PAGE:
In 2017, Pierce County was declared an opioid crisis area. The county has been in the thick of the opioid epidemic, with some of the highest averages in the state of drug-related crime and overdose deaths.
This article looks at the opioid crisis in Tacoma, the county seat of Pierce County, Washington. What is the county doing to try to stem the opioid tide? Why is Tacoma a hotbed for opioid abuse? Where can Tacoma residents go to get help for substance abuse issues?
Tacoma by the Numbers
Last August, the Tacoma City Council sent a letter to the Governor stating, “Opioid sales and abuse are causing an increase in overdoses, deaths, and a rise in crime.” The seven-member governing body suggested: The current state of affairs is unacceptable. To protect the health, safety and welfare of the citizens of Pierce County, action must be taken to combat this epidemic
Council members that were sometimes at odds on other political issues came together in unison to present this letter to Washington Governor Jay Inslee. While declaring the area in a state of crisis has no real legal implication, it does garner press and draws attention to an issue that is a public health crisis of momentous depth.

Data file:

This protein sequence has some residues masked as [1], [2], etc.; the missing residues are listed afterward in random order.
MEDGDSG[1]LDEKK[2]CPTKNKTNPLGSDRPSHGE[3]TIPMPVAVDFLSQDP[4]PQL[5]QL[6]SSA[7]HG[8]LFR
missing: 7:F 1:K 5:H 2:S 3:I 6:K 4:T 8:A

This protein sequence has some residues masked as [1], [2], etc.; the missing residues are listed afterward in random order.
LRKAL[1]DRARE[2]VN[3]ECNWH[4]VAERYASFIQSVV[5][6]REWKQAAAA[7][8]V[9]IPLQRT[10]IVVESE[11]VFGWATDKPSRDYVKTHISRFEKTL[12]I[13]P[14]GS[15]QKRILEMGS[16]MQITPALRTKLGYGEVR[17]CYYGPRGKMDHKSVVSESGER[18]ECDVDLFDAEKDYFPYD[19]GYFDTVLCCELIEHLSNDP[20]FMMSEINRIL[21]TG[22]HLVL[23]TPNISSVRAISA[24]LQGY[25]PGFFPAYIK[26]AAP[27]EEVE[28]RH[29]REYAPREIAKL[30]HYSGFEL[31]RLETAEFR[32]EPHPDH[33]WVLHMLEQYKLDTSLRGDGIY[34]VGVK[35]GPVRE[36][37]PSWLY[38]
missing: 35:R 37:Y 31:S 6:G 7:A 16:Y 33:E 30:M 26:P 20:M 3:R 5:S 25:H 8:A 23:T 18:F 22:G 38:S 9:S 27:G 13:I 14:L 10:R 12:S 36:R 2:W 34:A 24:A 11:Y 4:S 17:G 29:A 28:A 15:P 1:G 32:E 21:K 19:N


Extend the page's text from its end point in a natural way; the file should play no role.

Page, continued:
The declaration followed on the heels of the President issuing a statement the prior week. The Washington Post pointed out that 142 Americans are dying of drug overdoses every day. However, this data was based on 2015, so the number of people dying is higher today.
Tacoma is a microcosm of the federal opioid crisis. The Suburban Times reported 2016 data from the Tacoma-Pierce County Health Department showing what is happening across the county:
- Between 2002 to 2004, the Washington state death rate from heroin was .965 deaths per 1,000 residents.
- From 2014 to 2016 that rate had jumped to 4.2 per 1,000 residents. That was an increase of 634%.
- Between 2005 and 2014, 704 people died from overdoses of opioids.
- Between 2002 and 2015, 3,424 residents of Pierce County sought treatment in Washington State drug rehab.
- During the same timeframe, there were 1,042 arrested residents that tested positive for opioids while in the custody of police.
- In 2015, Pierce County’s rate of opioid deaths was 10.2 per 100,000 people. The state average was 9.8.
Ironically, the article suggested that the majority of opioid addicts started their downward spiral into addiction with legally prescribed opioids. This is something that has been mirrored in other Washington Counties and across our nation. A research scientist quoted in the article stated: "A majority of heroin users surveyed in Pierce County in 2015 said they were initially hooked on opioid medications then turned to heroin, a cheaper
more readily available method to achieve a high similar to opioid medications."
According to the County Health Rankings, Pierce County is ranked as one of the worst in the state for overall health outcomes.
Washington State Drug Rehab Joins Forces with Pierce County Leaders